This course is run in conjunction with the IMechE.
Our course introduces you to the fundamental theory of electromagnetism, power electronics and electromechanical energy conversion. You'll learn the principles of electrical motors and be able to:
- select drives for given applications
- appreciate requirements for controllers
- understand power electronic circuits
Classroom and laboratory sessions will develop your knowledge in the concepts of speed/position control for DC, AC and stepper motors. You'll also explore the typical problems associated with electrical drives including dynamic characteristics and efficiency.
Who should apply
Our course is for mechanical engineers, graduates, technicians, managers and supervisory staff, particularly those new to the field of electrical engineering. The course content is mostly descriptive; however, you will need basic mathematical knowledge.
Prices and dates
All our course prices and dates are listed on our Centre for Power Transmission & control cpd courses for industry page.
When you complete the course, you should:
- understand the principles of electricity, magnetism, and electromagnetism, and the relationship between voltage, current, magnetic flux, flux linkage, force, torque
- know the characteristics and applications of power electronic components and circuits
- be able to select and size electric motors for given applications based on torque/speed characteristics, efficiency, cost, supply requirements, dynamic performance, and controllability
- be able to explain the operating principles of classic and brushless DC motors, synchronous/asynchronous AC motors, and stepper motors
- understand pulse-width-modulation and its application in AC and DC drives
- know the principles of speed/position control for both DC and AC motors, and identify supply requirements
- DC systems, 1- and 3-phase AC systems
- electrical sources, transformers and power electronic converters
- effects of resistive, capacitive, and inductive loads
Electricity and electromagnetism
- microscopic and macroscopic effects of electricity
- principles of magnetism and electro-magnetism
- relationship between voltage, current, magnetic flux, flux linkage, force, torque
General theory of electro-mechanical conversion
- mechanical and electrical energy accumulation, losses, and power transfer
- force and torque production
- interaction of coils, reluctance torque
- rotating magnetic fields for constant torque production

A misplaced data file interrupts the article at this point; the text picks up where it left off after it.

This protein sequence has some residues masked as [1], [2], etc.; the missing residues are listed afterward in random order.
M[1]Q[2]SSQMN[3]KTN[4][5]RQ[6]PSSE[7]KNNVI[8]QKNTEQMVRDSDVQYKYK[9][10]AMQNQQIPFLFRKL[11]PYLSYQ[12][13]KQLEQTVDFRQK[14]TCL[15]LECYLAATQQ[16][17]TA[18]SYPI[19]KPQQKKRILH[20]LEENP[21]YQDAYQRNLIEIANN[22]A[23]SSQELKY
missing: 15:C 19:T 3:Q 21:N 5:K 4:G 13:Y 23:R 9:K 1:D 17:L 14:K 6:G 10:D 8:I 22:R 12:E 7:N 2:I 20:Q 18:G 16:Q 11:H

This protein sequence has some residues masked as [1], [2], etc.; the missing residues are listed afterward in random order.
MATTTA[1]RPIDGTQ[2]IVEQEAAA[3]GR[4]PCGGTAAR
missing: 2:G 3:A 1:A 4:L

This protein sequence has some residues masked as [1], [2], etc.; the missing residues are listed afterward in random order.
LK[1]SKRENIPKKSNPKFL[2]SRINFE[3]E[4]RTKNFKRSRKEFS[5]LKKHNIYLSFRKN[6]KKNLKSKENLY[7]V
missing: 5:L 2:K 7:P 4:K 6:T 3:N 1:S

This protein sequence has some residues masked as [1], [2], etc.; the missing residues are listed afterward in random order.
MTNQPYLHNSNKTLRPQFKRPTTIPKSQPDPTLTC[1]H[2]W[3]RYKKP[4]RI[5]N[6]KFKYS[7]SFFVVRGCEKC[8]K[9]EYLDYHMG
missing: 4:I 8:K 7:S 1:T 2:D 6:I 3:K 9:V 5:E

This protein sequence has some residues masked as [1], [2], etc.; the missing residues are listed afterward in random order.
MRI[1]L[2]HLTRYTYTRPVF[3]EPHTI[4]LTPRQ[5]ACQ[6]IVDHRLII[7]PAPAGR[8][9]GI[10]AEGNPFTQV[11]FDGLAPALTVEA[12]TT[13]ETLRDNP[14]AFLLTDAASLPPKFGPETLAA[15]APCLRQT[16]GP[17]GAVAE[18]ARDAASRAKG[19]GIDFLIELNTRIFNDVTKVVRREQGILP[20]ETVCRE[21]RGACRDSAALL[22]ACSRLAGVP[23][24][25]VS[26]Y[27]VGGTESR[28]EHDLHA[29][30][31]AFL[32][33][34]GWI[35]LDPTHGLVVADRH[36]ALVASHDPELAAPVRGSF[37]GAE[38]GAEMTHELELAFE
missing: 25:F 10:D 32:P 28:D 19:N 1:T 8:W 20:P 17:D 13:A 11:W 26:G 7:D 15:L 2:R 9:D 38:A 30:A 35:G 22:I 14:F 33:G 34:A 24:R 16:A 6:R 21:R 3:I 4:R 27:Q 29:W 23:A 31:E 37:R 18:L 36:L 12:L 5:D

Magnetism and permanent magnets
- magnetic energy of ferromagnetic materials
- magnetisation and demagnetisation, B-H diagrams, hysteresis
- alnico, rare-earth, and neodym alloys
Power-electronic devices and circuits
- semiconductor devices - diode, thyristor, GTO thyristor, BJT, MOSFET, IGBT
- half-bridge converters for voltage and current control
- full-bridge power converter
- switching power losses
Power converters for drives
- DC to AC converters - single phase and three phase inverters
- square-wave voltage source inverters, PWM inverters
- harmonic content of drive signals.
DC motors and drives
- basic mathematical model of direct current motors
- separate, shunt, series, and compound excitation principles
- permanent magnet iron and ironless motors
- drive selection, continuous and incremental servo systems.
Stepper motors and drives
- hybrid, VR, and PM stepper motors
- performance characteristics and time response
- full and half step motor drives, micro-stepping.
Brushless DC motors and drives
- motor construction
- trapezoidal and sinusoidal BDCM
- servo control
Induction motors and drives
- basic construction and mathematical modelling
- options for speed control (pole changing, voltage amplitude, frequency control)
- transient operation
- impact of non-sinusoidal excitation
- vector control
- DC motors
- DC-DC PWM converter
- induction motors
- brushless DC motors
- permanent magnet motor characteristics
- DC-DC PWM converter
- PM stepper motor drive
- hybrid stepper motor drive
- AC motor drive
- brushless motor drive
The University of Bath is regulated by The Office for Students (OfS). We continually improve our course by integrating feedback from academic staff and students.
Learning, assessment and final award
Our teaching is carried out by people experienced in the field, mostly academic staff and PhD candidates as well as select guest speakers. There is no formal assessment and to successfully complete the course and receive the certificate of competence, you must attend the course in whole and participate in the exercises.